Header

We’re not going to lie. Running a mobile home park isn’t all glamorous — far from it. It’s hard work. Things will break and it’s up to you to fix them. You might have to put new policies in place — it’s up to you to enforce them. Time to raise the rent? That falls to you too and it sure won’t make you “Mr. or Ms. Popular” among your residents when you break the news to them.

And when there’s a problem with your tenants — that’s not a walk in the park either.

Featured image for "Mobile Home Park Violations_ Handling Problems With Tenants" blog post

With all this negativity, it may sound like we’re putting down the whole idea of being a mobile home park owner. Not at all. We’re just interested in sharing reality with you. There are many wonderful aspects to owning a mobile home park and we’ve spent a good amount of time discussing that.

But today we want to talk about a not-so-fun aspect of running a mobile home park. 

Mobile home park violations: handling problems with tenants

Yes, let’s look at mobile home park violations and the possible difficulty that could ensue with tenants. How do you handle those problems with tenants?

Sometimes, it helps to learn from the stories of others. So we found one such story of a real-life mobile home park management that had to grapple with tenant problems. We’re going to look at the bad, the good and the ugly in this story. We hope by the end, you’ve walked away from this article a wiser person for it.

Mobile home park management allegedly damages tenant homes

In Oklahoma City, residents are in fear that management is damaging their property. Several residents at Lakeview Terrace Mobile Home Park have had their trailer’s tongue sawn off.

Every home in the mobile home park is resident-owned. The residents pay for rent on the lots.

The notice to mobile home park residents

The mobile home park’s management reached out to the residents by mail with an update on the park policy.

A row of local residential mailboxes

In the letter, management said that lot rent would be raised. And that wasn’t the only thing in the letter. Interesting to note, the management team also included another bit of information. They promised to remove tongues and repair skirting. According to the article, “no reasoning was provided to residents.”

One park resident, Bryan Paxton, says that management had crews making good on that promise while no one was home.

He said he was at work when the crew came and cut his mobile home’s tongue off. Not only did the crew cut it off, they stole the part that they cut off.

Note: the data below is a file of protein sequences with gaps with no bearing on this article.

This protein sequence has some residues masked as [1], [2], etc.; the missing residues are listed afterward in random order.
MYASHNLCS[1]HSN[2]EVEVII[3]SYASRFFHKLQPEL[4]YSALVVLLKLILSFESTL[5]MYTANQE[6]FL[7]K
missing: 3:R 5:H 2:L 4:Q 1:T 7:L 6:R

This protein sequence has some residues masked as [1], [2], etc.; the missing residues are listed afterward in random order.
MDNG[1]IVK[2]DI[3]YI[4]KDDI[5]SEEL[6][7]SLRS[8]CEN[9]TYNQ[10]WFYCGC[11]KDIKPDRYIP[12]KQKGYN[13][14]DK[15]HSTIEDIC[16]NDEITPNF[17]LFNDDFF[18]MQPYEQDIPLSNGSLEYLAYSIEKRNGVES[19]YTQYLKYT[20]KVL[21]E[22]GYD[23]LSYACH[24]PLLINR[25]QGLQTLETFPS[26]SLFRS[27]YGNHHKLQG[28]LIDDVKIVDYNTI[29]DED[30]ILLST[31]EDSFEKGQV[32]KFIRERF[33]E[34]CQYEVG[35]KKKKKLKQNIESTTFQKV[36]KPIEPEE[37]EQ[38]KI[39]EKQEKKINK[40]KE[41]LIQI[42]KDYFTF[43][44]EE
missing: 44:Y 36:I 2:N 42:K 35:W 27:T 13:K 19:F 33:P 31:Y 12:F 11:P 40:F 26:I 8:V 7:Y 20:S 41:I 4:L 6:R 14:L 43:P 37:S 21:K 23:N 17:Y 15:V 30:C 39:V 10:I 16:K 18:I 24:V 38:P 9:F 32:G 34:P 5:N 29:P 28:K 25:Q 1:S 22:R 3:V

Management speaks out

Finally, management spoke with the local news outlet and explained their reasoning.

Management told the news outlet that it was a matter of safety for the community, especially for children who play on the mobile home tongues.

They also claimed that the hitches were not stolen and that they will be reinstalled without charging the mobile home owner.

A disgruntled park resident explained that he felt there is a difference between mowing a neglected lawn without the resident’s permission and tampering with the resident’s actual private property. We believe he has a point.

Private property matters

Here we have a situation that could easily escalate, depending on various parameters. One simply cannot tamper with another person’s private property. There’s a process involved in situations where the lot is owned by the park but the home is not. Let’s say you need to evict a tenant and their home from your park — you don’t just haul their home away. You need to go before a court and bring your mobile home policy with you to make your case.

Private property sign within fence of a home

Does the lease agreement and policy back up your decision? The courts will be favorable to your cause. Otherwise, you may just have to roll with things as they are with your tenant.

Communication matters too

It shouldn’t take the involvement of the media for residents to be enlightened as to why you’re making big changes that affect them. Such action arouses distrust in your mobile home tenants. This not good for cultivating a positive relationship between you and your residents.

In the letter, the management team offered no explanation for the oncoming changes. Cut off the mobile home’s tongue? Why? Fix the skirting? Why? This communicates a lack of respect to your mobile home park residents.

The big takeaways

In this case, the big takeaways are:

  1. Communication cultivates healthy relationships.
  2. Understanding matters.
  3. Respect private property to maintain trust.

Want to keep your mobile home park operating at its best? Check out our list of the top 5 destroyers of mobile home parks.

About Dan Leighton

Dan Leighton has been working in the mobile home industry for over a decade. His focus has been on sales and customer relations - making sure each person in the transaction is comfortable and fully transparent. He has a wife and one son. Dan continues to look for innovative ways to help both sellers and parks get the most bang for their buck.

Pin It on Pinterest

Share This